Tuesday, 14 October 2014

The messy wonderful life of adoption

A friend recently posted this article and I think it speaks of the realities and ongoing costs of special needs adoption, especially but not limited to FASD, RAD, ODD, etc., that aren't always spoken of.

"We've had the house we dreamed of with the white picket fence.  We've had the kids we imagined and some we didn't.  We've lived and loved more than most.  The past few years have brought us unimaginable pain but in even greater volume, love and blessings that we appreciate all the more for all our losses.  We are embarking on yet another stage of our lives and we know not yet where it leads.  Middle aged (OK, at 56 that  means we plan to live until 112), we no longer own a home.  Renting is not a problem but the instability of it is especially hard on our younger kids.  We also see ourselves continuing to host back at least one of our adult kids with disabilities (as we do now) at any given time.  So we are looking to have more reliable housing (about to have to move a second time in a year).  If you are the praying kind, keep us in mind as we figure out where the path less traveled will lead us next.  We've kind of lived our lives like this line from a Trooper song "Don't let fear and good judgement hold you back".  I think that's what got us into this messy, wonderful life in the first place so we'll try not to let common sense interfere with our next move.  

One thing that is often overlooked is that the child's issues could be so extreme (behavior or health) that 1 or more parents are required at home to manage the child.  Over the years raising our children we have had times were both my husband and I worked outside of the home and other times that one or both of us have needed to be home.  During the time that we both needed to be home we still had to pay our bills so this would come out of our savings or line of credit.  Having to stop working to focus on raising children with extreme issues seriously effects your career and retirement savings over the years.  Leaving your job for a few years or more and then trying to re-establish yourself at an older age can be near impossible.  For example at one time my husband was a career firefighter but leaving that profession and then trying to get back into it in your late 40's to early 50's is near impossible when you are competing with 20 year old's.  

Many starting out with adoption have a family home and are adopting to add to or start their family, it may be the proverbial house with the white picket fence or something more modern.  Your child may arrive with behaviors that you expect will be outgrown quickly but over time the child grows, their behaviors/strength increase and your home begins getting more damaged.  In anger, walls are punched and kicked and things are thrown, windows broken, doors ripped off the hinges, the wear and tear on the house is hard to keep up with.  Maybe your child has issues with toileting and does this wherever they please or they enjoy smearing it.  Your child may also be a hoarder which quite often involves hiding food and other things that rot and smell.  Over the years we have had children that rage, had issues with toileting, are generally klutzy, wheelchairs/walkers that can damage the walls while the occupant is learning to use it, etc.  all which can take its toll on the house.  Your once beautiful home now looks like it belongs in the slums.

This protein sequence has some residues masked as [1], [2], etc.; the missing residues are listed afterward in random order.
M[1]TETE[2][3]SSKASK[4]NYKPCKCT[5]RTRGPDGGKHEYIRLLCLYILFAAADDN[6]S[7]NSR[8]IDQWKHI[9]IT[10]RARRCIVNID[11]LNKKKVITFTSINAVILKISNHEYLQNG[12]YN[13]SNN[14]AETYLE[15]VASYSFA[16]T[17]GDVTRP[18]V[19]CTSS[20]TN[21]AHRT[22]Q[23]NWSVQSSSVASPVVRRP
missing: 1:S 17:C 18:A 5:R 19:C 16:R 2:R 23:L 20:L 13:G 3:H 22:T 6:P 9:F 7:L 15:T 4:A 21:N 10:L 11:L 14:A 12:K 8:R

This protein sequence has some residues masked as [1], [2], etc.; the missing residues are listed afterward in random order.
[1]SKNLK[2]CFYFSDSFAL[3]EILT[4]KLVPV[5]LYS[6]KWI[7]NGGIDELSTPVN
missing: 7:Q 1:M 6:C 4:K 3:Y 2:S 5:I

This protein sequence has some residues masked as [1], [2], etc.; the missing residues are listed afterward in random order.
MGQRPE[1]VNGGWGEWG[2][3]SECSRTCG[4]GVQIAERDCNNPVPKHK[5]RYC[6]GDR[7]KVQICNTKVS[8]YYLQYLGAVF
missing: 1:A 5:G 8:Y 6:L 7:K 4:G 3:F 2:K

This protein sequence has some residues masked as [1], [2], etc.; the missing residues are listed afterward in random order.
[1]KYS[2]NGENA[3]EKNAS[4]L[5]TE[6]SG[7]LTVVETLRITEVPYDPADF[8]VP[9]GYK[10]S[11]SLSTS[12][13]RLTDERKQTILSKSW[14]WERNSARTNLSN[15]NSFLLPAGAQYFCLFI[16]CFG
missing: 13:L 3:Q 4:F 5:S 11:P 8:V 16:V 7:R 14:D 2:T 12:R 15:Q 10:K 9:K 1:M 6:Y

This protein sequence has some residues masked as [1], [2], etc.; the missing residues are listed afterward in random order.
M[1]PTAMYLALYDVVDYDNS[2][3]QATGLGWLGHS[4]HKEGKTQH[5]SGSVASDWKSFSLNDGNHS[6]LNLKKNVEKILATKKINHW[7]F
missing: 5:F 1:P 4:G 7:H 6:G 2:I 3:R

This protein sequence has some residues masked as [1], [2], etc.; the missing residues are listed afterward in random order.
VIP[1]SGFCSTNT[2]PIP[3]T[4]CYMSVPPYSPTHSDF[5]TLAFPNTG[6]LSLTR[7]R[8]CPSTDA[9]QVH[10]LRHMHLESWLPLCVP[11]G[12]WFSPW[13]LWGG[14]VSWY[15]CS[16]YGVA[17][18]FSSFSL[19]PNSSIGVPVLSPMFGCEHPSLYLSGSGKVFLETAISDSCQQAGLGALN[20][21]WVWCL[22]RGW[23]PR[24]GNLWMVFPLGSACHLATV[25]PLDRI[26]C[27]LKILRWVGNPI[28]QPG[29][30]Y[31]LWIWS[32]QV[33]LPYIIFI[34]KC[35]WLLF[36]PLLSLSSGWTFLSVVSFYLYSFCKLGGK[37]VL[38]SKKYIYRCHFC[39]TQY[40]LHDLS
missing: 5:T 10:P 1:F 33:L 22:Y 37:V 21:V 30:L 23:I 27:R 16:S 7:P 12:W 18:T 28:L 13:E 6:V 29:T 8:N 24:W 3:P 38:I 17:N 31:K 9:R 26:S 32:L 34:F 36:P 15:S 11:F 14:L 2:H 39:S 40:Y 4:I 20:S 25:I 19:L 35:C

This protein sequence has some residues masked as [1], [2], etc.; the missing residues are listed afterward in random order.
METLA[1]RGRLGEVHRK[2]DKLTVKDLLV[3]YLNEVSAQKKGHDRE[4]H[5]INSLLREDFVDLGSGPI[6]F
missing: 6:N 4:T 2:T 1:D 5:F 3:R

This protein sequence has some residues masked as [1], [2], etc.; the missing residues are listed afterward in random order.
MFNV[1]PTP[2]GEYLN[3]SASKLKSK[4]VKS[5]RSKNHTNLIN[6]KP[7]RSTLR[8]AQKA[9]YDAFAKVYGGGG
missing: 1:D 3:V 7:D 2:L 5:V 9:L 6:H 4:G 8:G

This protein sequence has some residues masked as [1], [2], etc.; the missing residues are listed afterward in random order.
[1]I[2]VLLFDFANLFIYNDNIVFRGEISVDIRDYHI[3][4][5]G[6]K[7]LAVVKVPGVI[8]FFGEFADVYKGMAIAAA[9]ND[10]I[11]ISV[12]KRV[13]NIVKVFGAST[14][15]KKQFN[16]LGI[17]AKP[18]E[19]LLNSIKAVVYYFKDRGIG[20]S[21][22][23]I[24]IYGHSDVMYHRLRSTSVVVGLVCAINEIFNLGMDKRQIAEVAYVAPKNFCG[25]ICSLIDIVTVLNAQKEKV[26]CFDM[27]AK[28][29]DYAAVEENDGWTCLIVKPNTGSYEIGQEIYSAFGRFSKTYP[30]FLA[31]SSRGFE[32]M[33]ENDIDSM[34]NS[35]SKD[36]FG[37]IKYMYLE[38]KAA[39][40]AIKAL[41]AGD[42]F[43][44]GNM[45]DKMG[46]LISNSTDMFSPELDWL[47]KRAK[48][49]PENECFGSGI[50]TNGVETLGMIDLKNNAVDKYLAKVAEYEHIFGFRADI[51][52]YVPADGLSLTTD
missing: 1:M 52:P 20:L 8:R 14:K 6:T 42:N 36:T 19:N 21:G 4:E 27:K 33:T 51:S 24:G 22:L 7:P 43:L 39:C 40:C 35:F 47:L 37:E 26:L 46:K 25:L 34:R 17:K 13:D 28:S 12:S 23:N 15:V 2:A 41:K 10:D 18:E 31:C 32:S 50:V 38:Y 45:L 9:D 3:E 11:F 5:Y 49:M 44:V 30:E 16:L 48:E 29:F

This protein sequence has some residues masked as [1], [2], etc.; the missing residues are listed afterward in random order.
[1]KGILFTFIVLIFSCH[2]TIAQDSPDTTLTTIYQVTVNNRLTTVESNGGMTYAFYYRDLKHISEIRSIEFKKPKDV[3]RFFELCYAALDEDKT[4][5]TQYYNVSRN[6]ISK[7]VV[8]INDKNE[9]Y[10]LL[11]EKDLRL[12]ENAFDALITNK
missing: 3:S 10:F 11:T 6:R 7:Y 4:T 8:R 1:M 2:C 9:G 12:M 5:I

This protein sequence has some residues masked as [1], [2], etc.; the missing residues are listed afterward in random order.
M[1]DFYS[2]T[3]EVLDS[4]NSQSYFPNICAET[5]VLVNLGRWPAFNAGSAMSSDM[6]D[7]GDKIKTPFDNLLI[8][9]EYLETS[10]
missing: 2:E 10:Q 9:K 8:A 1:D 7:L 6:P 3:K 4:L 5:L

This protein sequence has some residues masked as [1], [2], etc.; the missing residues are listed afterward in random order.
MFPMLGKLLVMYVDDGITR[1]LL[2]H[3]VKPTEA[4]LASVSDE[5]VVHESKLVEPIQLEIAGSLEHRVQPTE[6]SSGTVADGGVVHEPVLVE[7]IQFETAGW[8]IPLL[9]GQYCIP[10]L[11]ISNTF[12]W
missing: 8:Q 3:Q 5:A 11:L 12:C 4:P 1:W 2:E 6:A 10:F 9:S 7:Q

Having adopted kids with special behavioral needs there can be issues with safety and security over the years.  I know of families that have had to pack up and move their families because of safety issues either from birth families or the child's behaviors as they became teens or young adults.  

All these issues can compile and you find yourself not able to afford the home you started out with and your financial future can be looking pretty bleak.  There isn't assistance available to look after the child that you so willingly adopted years ago it is up to you and your family to make things work.  Mental health supports for youth are extremely limited and you might just have to ride the wave making things work anyway you know how.  

So, I really understand when my friend says she has a "messy, wonderful life".  If we had known what we were going to go through over the years I don't know if we would have jumped into adoption like we did, but looking back would we change a thing......probably not. Oh, and yes all of us in the adoption community need your prayers.  

1 comment:

  1. I love the description of a "messy wonderful life". It is an accurate description of many an adopted family's life.

    Thanks for sharing on #WASO